Bring Back Birdie - Varese Sarabande

There has never been a successful Broadway musical sequel, but that didn't stop Charles Strouse and Lee Adams from attempting a follow-up to Bye Bye Birdie. Twenty years after the original story, Albert Peterson (to his wife Rose's consternation) gives up his career as an English teacher to find the long-lost Conrad Birdie for an appearance at the Grammy Awards. They find Birdie has changed his name and is the overweight sheriff of a small Arizona town – where Albert's long-lost mother is an innkeeper. Albert & Rose must simultaneously deal with their rebellious teenage children and find a way to keep their marriage together.

The show was unwieldy and poorly staged, but the score offers plenty of campy fun. Chita Rivera (revisiting her Bye Bye Birdie role as Rose) offers showstopping renditions of "I Like What I Do" and "A Man Worth Fightin' For." As Albert, Donald O'Connor sings the humorous "Middle Age Blues" and has fun throughout. When I caught the show, the closing rendition of "Rosie," had the crowd roaring its approval – indicating how much better off the composers might have been if they had simply revived the much-loved original.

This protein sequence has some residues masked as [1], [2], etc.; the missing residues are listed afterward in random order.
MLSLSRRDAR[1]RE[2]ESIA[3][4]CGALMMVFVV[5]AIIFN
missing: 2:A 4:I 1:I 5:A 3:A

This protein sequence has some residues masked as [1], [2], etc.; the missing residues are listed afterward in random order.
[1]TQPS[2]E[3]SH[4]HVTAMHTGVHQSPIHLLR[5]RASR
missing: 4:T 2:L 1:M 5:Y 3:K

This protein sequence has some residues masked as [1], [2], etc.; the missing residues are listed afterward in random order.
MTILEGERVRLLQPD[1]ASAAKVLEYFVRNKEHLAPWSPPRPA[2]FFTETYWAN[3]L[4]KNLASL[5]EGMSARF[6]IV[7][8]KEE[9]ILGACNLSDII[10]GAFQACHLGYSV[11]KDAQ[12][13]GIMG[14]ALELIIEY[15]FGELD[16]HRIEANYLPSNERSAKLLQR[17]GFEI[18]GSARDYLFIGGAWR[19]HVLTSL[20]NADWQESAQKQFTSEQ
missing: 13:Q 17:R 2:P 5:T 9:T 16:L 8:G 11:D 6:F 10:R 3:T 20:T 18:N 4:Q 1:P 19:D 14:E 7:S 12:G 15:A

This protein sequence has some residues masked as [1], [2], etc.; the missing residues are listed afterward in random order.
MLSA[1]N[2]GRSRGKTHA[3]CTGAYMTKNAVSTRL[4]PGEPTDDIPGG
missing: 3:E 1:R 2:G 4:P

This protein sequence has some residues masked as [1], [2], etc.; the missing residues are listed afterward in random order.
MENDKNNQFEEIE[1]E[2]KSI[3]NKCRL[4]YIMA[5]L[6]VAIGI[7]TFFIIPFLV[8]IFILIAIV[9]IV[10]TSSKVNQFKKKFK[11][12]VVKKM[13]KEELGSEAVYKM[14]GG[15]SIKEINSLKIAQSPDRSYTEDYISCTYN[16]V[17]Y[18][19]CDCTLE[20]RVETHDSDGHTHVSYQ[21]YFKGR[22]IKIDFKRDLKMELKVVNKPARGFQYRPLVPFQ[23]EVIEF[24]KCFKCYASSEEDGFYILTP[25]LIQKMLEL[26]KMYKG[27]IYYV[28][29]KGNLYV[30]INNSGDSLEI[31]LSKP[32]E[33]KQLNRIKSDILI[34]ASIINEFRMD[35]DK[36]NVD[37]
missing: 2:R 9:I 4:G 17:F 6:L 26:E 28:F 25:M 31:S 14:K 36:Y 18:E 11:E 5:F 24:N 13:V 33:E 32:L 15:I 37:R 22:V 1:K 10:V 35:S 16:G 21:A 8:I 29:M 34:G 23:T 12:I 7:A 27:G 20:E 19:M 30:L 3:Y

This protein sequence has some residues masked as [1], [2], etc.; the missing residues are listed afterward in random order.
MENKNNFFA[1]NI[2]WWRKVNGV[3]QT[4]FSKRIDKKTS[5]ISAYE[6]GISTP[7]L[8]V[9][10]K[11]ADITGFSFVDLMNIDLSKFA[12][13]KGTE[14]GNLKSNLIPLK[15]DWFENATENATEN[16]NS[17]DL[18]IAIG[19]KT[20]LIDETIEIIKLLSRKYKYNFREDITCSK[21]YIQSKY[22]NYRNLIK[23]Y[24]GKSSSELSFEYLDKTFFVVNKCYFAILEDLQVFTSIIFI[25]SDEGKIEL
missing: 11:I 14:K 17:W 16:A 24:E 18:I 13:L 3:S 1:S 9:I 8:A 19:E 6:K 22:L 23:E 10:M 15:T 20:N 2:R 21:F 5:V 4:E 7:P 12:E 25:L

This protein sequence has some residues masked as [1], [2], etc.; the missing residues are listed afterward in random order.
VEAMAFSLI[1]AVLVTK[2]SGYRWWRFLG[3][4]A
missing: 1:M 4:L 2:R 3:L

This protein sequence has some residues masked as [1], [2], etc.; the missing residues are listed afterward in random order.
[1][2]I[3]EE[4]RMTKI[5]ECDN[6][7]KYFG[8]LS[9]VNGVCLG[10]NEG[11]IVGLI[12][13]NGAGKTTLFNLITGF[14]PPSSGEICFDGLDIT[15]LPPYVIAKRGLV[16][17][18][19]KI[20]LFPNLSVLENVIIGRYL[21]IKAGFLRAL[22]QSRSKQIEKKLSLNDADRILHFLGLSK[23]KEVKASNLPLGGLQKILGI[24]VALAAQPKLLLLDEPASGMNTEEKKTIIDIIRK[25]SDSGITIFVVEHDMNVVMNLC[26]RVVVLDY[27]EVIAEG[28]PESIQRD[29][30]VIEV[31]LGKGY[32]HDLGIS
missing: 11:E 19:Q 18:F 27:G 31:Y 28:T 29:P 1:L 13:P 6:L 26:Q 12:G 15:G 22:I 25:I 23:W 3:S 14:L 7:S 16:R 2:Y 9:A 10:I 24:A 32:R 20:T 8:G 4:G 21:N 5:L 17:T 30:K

Maria Karnilova, as Albert's hateful mother, makes the most of "I Love 'Em All," and Elvis-impersonator Marcel Forestieri tears the place apart singing Conrad's "You Can Never Go Back." This recording is a must-have for fans of the original Birdie, but I would warn theatre groups to think twice before trying to produce the disjointed book.

Canterbury Tales - Angel

When Chaucerian scholar Nevill Coghill teamed with pop composers Richard Hill and John Hawkins to create a musical version of the Canterbury Tales, the British public took it to their hearts and kept it running for over 2,000 performances. Despite a magnificent cast, the Broadway production lasted four months.